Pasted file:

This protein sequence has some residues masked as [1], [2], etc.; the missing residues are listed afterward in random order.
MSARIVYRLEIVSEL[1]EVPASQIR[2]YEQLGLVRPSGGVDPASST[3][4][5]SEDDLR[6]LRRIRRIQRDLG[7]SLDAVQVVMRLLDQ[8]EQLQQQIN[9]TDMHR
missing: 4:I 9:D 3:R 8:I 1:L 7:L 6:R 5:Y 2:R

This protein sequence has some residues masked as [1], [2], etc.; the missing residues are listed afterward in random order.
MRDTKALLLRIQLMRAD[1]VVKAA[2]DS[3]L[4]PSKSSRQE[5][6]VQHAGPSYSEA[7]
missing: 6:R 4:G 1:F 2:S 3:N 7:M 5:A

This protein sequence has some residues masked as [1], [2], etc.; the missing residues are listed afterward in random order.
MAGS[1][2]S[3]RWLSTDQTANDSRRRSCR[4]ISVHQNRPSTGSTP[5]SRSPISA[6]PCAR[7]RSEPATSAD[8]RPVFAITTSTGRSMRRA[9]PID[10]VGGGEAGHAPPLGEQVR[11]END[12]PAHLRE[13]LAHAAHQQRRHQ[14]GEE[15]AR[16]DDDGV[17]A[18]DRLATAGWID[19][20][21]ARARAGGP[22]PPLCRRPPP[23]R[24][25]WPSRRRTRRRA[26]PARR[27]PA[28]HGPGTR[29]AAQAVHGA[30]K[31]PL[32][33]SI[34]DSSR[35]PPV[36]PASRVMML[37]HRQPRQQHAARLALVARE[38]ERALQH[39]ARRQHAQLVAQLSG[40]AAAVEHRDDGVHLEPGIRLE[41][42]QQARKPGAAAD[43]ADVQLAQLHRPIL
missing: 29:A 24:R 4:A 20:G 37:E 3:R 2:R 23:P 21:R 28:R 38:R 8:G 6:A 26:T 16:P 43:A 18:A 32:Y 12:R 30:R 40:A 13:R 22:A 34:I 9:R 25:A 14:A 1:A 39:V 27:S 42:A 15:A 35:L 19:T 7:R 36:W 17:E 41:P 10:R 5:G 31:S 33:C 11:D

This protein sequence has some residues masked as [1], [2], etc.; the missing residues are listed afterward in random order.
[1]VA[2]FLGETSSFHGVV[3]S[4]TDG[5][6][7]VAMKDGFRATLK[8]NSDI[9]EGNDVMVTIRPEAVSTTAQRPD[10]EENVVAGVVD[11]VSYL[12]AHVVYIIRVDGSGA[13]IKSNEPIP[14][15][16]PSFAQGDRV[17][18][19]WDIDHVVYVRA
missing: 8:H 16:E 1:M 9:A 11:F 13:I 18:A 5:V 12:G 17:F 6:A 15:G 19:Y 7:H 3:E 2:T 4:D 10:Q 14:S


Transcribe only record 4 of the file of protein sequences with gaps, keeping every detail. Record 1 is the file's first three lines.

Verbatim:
This protein sequence has some residues masked as [1], [2], etc.; the missing residues are listed afterward in random order.
[1]VA[2]FLGETSSFHGVV[3]S[4]TDG[5][6][7]VAMKDGFRATLK[8]NSDI[9]EGNDVMVTIRPEAVSTTAQRPD[10]EENVVAGVVD[11]VSYL[12]AHVVYIIRVDGSGA[13]IKSNEPIP[14][15][16]PSFAQGDRV[17][18][19]WDIDHVVYVRA
missing: 8:H 16:E 1:M 9:A 11:F 13:I 18:A 5:V 12:G 17:F 6:A 15:G 19:Y 7:H 3:E 2:T 4:D 10:Q 14:S